"The Impact of Sailor Moon on Hentai" had very little actual hentai and had nothing to do with the show's actual impact on hentai. I did learn, though, that one of the senshi in Sailor Stars (Sailor Starmaker? WTF) has an attack called "Star Gentle Uterus." No wonders Stars will never be released here--though I am sure that that is one DVD that could move more than 5000 copies, if some company did license it. The manga itself, though, is an interesting snapshot of the editorial forces that can reshape a property--originally everyone but Sailor Mars, I think, died at the point that corresponds to the end of the first anime season, but by then the anime was so popular that the editor made the mangaka revive everyone and continue the comic.

"Without Watching the Anime: Anime Opening and Ending Themes" was Alex's last panel, and appealingly mindless for a Sunday morning, though as usual Alex did deploy some interesting insights, and of course we watched many awesome intros and outros, as well as some laughably bad ones.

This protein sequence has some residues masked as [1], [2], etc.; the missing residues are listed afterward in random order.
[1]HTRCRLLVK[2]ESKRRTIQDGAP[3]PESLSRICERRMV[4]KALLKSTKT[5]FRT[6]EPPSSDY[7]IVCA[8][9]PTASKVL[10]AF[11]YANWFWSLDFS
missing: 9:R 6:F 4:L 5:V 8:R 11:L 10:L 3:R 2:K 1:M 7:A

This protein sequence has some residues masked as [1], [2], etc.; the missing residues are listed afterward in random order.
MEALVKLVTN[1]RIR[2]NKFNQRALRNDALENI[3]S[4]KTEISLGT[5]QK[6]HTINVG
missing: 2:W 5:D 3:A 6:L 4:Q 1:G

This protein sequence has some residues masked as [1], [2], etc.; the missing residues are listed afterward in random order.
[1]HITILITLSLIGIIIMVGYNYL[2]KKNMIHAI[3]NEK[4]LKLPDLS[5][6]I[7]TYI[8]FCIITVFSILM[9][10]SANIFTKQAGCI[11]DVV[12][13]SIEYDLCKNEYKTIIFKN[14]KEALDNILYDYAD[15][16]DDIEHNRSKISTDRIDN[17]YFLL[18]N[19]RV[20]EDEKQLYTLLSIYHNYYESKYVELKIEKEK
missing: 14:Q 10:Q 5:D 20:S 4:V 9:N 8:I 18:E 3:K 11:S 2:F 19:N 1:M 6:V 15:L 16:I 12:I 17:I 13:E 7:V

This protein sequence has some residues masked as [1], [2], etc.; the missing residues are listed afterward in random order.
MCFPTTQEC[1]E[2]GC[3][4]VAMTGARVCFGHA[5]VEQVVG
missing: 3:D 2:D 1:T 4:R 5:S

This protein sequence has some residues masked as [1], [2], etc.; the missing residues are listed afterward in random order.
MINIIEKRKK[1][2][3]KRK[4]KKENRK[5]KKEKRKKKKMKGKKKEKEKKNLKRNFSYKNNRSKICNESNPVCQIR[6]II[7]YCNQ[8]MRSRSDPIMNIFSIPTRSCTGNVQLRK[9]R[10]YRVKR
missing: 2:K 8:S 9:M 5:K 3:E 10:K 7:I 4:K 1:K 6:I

"The Art of Translation with Trish Ledoux" should have been called "The Art of Script Adaptation and Collaboration with Trish Ledoux"--for my money it was at its best when it derailed repeatedly into the million-dollar "what is to be done?" question about the parlous state of the American anime and manga industries. Her husband, who is an anime producer and director and who apparently usually does the actual translation work, revealed that selling 5000 copies is really good for an anime DVD these days, which is just mind-boggling for someone like me who came of age in the fandom eight to ten years ago and can remember being showered with free crap by the companies at Otakons of yore. Ledoux is a board member of Mechademia, but in some ways she definitely seems to be in the position of a pioneer who is left behind by those who followed the trail she blazed--her primary income comes from teaching high school English and college Japanese these days, which again is emblematic.